A History of St. Mark Church
The campus of St. Mark Church is located on land that was once frequented by the Susquehanna Indians, and the earliest European settlement in the area was known as Johnny Cake Town. Among the oldest Catholic families in America, the Carroll family acquired land and built one of their many plantations, Castle Thunder, in the area. Charles Carroll of Carrollton, signer of the Declaration of Independence, gave the land as a dowry to his eldest daughter, Mary, upon her marriage to Richard Caton in 1786. The area became known as the Village of Caton, hence Catonsville.
During the mid-1800’s, as Catholicism spread in the Catonsville area, Catholics journeyed to St. Peter’s Church at Hollins and Poppleton Streets in Baltimore City, or to St. Paul’s Church in Ellicott City, Maryland to attend Mass. On October 13, 1852, the first Catholic parish near Catonsville was established at St. Agnes Church, in what was then known as Woodlawn, three miles to the northeast of Catonsville.
In early February of 1888, an article in the Catonsville newspaper, The Argus, stated that a Catholic Sunday School would be started in Catonsville. The editor added, “Our town should also have a Catholic Church.” In March of that year, The Argus announced that Cardinal James Gibbons had instructed Rev. John E. Dunn, Pastor of St. Agnes, to begin the building process for a new Catholic church. Initially, Fr. Dunn was to be pastor of both parishes.
Cardinal Gibbons came to St. Mark on October 7, 1888 to lay the cornerstone of the new chapel. At a grand ceremony, amidst some 10,000 people, the cardinal announced that the new church would be named in honor of St. Mark. After a few setbacks, including a violent storm that demolished much of the work that had been done, construction resumed in the spring of 1889 with completion scheduled for August. Staffed by the School Sisters of Notre Dame, the first St. Mark School was also built and opened on September 2, 1889.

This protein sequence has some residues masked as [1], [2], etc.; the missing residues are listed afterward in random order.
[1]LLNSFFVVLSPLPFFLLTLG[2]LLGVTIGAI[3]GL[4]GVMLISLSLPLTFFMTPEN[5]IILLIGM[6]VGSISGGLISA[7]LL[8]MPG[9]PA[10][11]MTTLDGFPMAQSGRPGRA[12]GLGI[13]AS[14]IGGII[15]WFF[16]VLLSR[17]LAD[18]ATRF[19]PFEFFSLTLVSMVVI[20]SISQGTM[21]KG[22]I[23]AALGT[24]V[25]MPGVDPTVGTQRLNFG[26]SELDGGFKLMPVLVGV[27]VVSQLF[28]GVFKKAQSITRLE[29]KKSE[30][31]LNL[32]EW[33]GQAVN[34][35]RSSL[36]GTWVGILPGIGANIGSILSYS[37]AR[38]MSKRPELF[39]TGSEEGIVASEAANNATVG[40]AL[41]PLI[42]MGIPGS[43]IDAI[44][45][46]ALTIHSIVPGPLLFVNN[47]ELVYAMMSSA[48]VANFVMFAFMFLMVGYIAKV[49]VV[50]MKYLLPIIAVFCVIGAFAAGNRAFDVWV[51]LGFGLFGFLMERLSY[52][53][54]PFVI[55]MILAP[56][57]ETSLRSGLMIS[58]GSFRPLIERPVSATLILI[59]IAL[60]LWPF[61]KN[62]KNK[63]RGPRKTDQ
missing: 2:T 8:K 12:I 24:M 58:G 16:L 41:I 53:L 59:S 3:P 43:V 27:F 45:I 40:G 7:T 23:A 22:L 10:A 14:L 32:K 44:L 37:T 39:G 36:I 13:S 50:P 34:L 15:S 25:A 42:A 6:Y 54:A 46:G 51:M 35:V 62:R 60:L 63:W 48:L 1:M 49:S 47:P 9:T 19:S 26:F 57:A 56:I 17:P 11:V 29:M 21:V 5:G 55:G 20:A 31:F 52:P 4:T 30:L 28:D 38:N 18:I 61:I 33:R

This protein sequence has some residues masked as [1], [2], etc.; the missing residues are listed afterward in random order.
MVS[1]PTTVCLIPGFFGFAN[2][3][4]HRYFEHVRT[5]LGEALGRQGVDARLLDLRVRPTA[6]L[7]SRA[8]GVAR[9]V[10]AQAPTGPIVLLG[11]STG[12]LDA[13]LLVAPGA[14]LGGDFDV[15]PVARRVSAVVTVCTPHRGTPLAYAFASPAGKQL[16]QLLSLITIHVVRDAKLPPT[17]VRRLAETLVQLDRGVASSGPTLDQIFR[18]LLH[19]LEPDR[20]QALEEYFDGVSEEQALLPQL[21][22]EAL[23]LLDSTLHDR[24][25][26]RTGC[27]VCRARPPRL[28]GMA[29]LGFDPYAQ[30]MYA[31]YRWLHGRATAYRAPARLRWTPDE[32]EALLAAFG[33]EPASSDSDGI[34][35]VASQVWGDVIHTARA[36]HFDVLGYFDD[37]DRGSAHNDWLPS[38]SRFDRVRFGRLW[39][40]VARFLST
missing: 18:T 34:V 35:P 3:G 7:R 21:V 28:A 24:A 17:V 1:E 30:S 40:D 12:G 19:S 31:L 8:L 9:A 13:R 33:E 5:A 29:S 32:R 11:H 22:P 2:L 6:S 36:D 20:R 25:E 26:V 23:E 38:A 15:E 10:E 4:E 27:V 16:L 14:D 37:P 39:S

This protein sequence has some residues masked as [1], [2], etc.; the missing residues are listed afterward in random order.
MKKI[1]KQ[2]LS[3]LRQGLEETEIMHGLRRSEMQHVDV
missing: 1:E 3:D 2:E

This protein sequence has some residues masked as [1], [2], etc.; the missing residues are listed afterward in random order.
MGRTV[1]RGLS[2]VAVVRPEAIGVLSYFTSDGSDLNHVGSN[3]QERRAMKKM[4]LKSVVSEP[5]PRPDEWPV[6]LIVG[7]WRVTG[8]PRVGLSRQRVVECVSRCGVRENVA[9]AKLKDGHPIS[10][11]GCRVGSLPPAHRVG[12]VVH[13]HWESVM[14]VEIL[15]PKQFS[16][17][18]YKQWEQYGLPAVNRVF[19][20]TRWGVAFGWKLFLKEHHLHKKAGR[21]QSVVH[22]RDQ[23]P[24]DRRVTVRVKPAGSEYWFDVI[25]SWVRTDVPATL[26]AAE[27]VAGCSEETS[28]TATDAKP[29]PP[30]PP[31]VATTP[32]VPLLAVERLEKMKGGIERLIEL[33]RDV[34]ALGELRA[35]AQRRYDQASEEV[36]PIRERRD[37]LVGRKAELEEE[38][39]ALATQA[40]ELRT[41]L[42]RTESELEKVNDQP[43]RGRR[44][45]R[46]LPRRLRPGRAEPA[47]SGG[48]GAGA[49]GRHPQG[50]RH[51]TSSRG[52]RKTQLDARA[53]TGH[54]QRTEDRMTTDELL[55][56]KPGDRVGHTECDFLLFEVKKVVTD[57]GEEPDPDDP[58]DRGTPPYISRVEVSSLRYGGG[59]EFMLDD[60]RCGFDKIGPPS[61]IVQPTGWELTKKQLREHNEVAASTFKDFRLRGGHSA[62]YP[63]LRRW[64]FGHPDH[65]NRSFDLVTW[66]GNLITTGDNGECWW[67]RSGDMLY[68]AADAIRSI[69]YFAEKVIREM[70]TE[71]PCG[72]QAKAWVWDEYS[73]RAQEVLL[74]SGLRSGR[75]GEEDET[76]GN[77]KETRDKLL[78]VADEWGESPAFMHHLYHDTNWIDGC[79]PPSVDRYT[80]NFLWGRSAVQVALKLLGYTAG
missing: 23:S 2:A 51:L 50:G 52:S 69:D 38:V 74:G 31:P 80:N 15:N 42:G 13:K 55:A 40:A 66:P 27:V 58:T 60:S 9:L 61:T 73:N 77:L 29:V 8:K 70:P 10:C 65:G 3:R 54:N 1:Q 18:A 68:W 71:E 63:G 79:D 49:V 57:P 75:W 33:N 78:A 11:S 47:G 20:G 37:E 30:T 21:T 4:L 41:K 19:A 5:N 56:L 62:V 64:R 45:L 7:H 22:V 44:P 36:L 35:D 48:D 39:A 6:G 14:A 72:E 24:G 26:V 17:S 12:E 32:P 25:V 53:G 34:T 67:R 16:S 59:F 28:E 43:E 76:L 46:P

The first Mass and Baptism at St. Mark Church were celebrated on Sunday, November 3, 1889. To mark the beginning of the parish and to renew the faith of its people, the Redemptorist priests opened a week-long mission at the church. The official dedication of St. Mark Church was held on December 8, 1889, the Feast of the Immaculate Conception.
In these early years, St. Mark Church received many blessings from God. By 1908, it had become a vital and growing parish with substantial assets including the chapel, rectory, and convent and the school with approximately 165 children. There was also a hall consisting of an auditorium, gymnasium and bowling lanes. By 1936, the school had grown to 400 students. Monsignor Joseph Leary, appointed Pastor in 1943, served the parish until his death in March of 1967.
Construction of the first wing of the new school was begun in 1949. Enrollment in the school exceeded 500 at that time. The parish progressed with increased vitality over the years to include an active Holy Name Society, and events such as an annual Communion breakfast, baseball night and retreat. A very active Mother’s Club assisted the school financially and socially. The St. Mark Social Club allowed eligible young men and women of the parish to meet and socialize, and expanding youth activities included baseball, football and lacrosse. These youth activities were expertly guided by Rev. Thomas Farrell, who became Associate Pastor of St. Mark Church in 1945.
In 1956, the Confraternity of Christian Doctrine for elementary and secondary school students who did not attend St. Mark School was begun. Enrollment in the school increased to more than 1,000 and the second wing was constructed in 1960, giving the school its now familiar H shape. The building process continued and the new Church was completed in the spring of 1962.